Sunday, December 20, 1998

Tournament Rebuy / Add-on Question

Pocket Aces

Here is a question I posted to a forum. I am going to repost it and one of the responses that I received.

To Rebuy or Not? (Tournament situation)

FROM: Bill Bruce
Date: Sun, Dec 20 1998

Here's the situation:
It's a local Friday night Hold'em tournament…
Start with $600 in chips. 20 min. rounds. Rebuys during (the first) four limits, no rebuys after. A rebuy will get you $800 in chips (2 rebuys max).

At the end of the first (4) four limits ("the break") it is the last chance for any rebuys. I have $1,800 in chips (an upper medium stack), and both rebuys left available to me. (After the break) the limit is going to be $200-$400, with $100 small blind and $200 big blind.

Here's my question:
Should I rebuy? One or Both or None. Why? (There was no add-on option)

Mike Caro advises only adding on if it will build up your stack by a
significant amount (Tournament Tips from the Pros by Shane Smith, 1992). I wish I had a more concrete answer such as a %. One rebuy of $800 is equal to almost half my chips, is that significant?

More Facts on the Situation:
3 tables left. Payout to final table (9 places). I had one of the bigger Medium stacks. Everbody was making both rebuys if available.

What I Did:
I decided to take one rebuy of $800 increasing my stack to $2,600. I felt another $800 was only about 1/3 of my chips and was not warranted.

The Result:
I raised/stole the first two pots netting me $600 almost the amount of a re-buy. They say "Bulldog" Sykes (had a) theory that he'd just get his re-buy chips from the other players.

I went on to finish 5th place... The chips from the re-buy
never really mattered this time, except that my entry fee was now… double (which cut into my overall win).

So is there an answer/ or Rule-of-Thumb:
Perhaps a % amount that makes an add-on worthwhile.
How about in relation to the next limit. (i.e. Enough chips to play one more hand thru to completion.)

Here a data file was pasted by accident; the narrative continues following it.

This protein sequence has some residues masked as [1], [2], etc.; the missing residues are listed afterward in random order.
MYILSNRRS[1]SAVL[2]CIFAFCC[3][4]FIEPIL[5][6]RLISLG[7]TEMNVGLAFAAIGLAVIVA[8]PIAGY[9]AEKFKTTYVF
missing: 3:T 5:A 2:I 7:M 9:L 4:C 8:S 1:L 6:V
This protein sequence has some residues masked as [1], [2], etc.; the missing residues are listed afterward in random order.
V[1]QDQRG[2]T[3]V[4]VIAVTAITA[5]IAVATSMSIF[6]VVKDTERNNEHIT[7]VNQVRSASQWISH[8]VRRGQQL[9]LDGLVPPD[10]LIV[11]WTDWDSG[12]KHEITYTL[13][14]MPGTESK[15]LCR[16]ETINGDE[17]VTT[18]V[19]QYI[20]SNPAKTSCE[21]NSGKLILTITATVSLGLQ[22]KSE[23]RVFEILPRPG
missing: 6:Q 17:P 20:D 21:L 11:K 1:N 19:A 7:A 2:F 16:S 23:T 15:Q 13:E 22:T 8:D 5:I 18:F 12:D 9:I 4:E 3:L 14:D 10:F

From: Gregory Raymer
Date: Mon, Dec 21 1998

Rebuy is $15 for T800, or over T50 per $1. These chips are quite a bit cheaper than the original ones you bought, and this argues strongly for making rebuys. Another big factor is your stack size. As has often been said, the more chips in your stack, the less each one is worth. The fewer chips you have, the more each one is worth. Thus, if you are short-stacked, always rebuy, no matter what the blind structure is at that point. If you feel that it is too expensive given that you're only buying enough chips to maybe play one hand, then the tournament was too expensive to enter in the first place.

>I wish I had a more concrete answer such as a %.
>One rebuy of $800 is equal to almost half my chips, is that significant?

Yes. See above.

Given the discount price you were getting, I'd rebuy/addon anytime the new chips increased my stack by at least 25-30%. If the increase is less than 25%, then I'd opt not to take it. If the chips were even cheaper, I would addon anytime my stack increased by some even lower percentage (e.g., if the rebuy were T1000 for $15, I might rebuy anytime my stack would increase by 15-20% or so). In another example, if the rebuy chips are the same price as the original chips, I usually only rebuy if the stack increase will be by at least 50%.

In summary, I'd have done the same as you. Just for different reasons. Remember, if the rebuy or add-on chips are especially cheap, like half-price or less, always take maximum rebuys and add-ons (unless the rebuys are unlimited, at which point take them until the next rebuy won't increase your stack more than about 10%). Again, if you feel that this is too expensive, then the entire tournament is too expensive. Also, the total amount invested isn't of any importance when making a rebuy decision. What you've already spent is gone. The only question is "if I spend this additional $, will my expectation increase by more than that $ amount?" Anytime the answer is yes, rebuy. Even if you've spent a million already, if the next $ amount you spend will increase your expectation by (more than that investment) then taking it is a good bet.

Later, Greg Raymer (FossilMan)


Greg Raymer would go on to win the 2004 Main Event at the World Series of Poker.

Saturday, June 6, 1998


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